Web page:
Yourself and Yours is deceptively straightforward in that there are no obvious narrative shifts. And while it’s a bit of a head-scratcher, its small mysteries can be explained either by taking Minjung at her word—that she is a twin—or, as I prefer, by accepting that she’s seizing narrative control over the local gossip that she’s a drunken lush. Seen in the second light, the film is a refreshing spin on the female doppelganger trope (one that usually furthers a male agenda) and subverts a more prevalent storyline within the Hong filmography, which often sees the male character taking a redo in a failed relationship.

By the end of the film, Minjung—who maintains that she is not actually Minjung—is reunited with Youngsoo, her boyfriend who has spent much of the film’s runtime searching for her and defending her to his friends without actually accepting her. When they meet again, he claims to love and understand her, and he and “Minjung” consummate their reformed relationship.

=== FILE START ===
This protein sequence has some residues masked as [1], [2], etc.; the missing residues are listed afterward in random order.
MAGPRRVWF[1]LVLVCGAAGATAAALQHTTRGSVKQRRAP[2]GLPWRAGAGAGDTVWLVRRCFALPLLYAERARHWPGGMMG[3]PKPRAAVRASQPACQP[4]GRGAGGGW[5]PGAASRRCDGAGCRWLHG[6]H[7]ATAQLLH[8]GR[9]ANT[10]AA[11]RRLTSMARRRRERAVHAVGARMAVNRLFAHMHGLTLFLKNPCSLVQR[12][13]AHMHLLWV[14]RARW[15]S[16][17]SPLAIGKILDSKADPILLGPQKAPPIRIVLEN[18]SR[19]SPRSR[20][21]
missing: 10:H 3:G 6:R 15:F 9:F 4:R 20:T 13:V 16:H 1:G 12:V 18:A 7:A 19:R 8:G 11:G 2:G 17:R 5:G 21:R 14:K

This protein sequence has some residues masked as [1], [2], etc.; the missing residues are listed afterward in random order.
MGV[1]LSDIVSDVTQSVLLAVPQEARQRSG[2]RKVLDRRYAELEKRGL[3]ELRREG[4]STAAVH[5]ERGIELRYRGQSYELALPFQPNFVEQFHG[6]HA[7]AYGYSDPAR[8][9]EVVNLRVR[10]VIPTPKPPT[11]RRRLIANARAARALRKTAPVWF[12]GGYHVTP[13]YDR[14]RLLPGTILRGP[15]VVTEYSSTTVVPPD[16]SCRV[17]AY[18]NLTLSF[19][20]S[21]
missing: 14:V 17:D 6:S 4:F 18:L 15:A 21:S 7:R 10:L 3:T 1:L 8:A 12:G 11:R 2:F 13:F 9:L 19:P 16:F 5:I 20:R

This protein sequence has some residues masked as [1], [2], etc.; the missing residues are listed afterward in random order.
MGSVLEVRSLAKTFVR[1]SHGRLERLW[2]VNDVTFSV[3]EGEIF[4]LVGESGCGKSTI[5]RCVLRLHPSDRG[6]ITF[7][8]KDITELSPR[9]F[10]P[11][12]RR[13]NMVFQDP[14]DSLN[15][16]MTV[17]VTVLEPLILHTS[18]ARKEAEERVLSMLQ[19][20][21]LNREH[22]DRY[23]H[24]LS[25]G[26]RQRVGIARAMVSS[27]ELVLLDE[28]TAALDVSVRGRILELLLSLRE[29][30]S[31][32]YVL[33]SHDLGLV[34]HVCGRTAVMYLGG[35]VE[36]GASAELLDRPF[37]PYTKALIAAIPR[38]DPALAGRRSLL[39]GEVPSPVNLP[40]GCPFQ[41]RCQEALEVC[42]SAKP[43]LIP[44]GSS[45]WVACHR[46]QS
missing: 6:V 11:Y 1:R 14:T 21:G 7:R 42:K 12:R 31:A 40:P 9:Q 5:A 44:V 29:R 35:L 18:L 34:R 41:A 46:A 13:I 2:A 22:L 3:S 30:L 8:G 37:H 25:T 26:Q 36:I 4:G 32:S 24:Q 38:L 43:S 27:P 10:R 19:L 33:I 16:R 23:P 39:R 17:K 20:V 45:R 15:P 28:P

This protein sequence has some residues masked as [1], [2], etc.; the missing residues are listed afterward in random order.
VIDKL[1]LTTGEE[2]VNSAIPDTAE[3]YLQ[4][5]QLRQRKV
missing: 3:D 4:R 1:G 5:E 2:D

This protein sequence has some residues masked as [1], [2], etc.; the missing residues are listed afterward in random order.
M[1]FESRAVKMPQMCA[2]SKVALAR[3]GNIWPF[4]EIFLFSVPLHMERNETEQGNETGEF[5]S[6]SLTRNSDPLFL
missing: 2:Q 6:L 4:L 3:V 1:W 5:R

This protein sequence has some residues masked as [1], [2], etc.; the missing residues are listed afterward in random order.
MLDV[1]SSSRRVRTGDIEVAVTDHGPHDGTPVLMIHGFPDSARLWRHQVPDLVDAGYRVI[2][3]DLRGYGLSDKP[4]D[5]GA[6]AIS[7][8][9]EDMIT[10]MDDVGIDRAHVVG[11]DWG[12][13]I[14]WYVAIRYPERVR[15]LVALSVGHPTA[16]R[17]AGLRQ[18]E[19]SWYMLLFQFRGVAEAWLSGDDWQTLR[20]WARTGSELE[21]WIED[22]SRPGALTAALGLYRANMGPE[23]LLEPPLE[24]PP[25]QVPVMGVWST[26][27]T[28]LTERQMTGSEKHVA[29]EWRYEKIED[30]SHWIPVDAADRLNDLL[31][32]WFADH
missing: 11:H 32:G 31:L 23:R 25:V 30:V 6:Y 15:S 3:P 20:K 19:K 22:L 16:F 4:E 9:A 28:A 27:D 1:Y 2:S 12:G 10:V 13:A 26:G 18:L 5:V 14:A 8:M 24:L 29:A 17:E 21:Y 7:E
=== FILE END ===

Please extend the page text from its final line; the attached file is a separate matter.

Or was it all a dream? The camera pans from the bed, where the couple was together, to the candle on the floor, then back to the bed as Youngsoo wakes up alone. Perhaps, this is another example of a Hong male lead, lost in his illusions. But then “Minjung” walks in with a tub of watermelon: a vision—and a real one at that. They savor the treat in bed.

Kristen Yoonsoo Kim
is a South Korea-born, New York-based film critic.

Yourself and Yours


Return to YOURSELF AND YOURS homepage.

© 2018 Cinema Guild
2803 Ocean Avenue | Brooklyn, NY 11229 | (800) 723-5522 | (212) 685-6242 | info@cinemaguild.com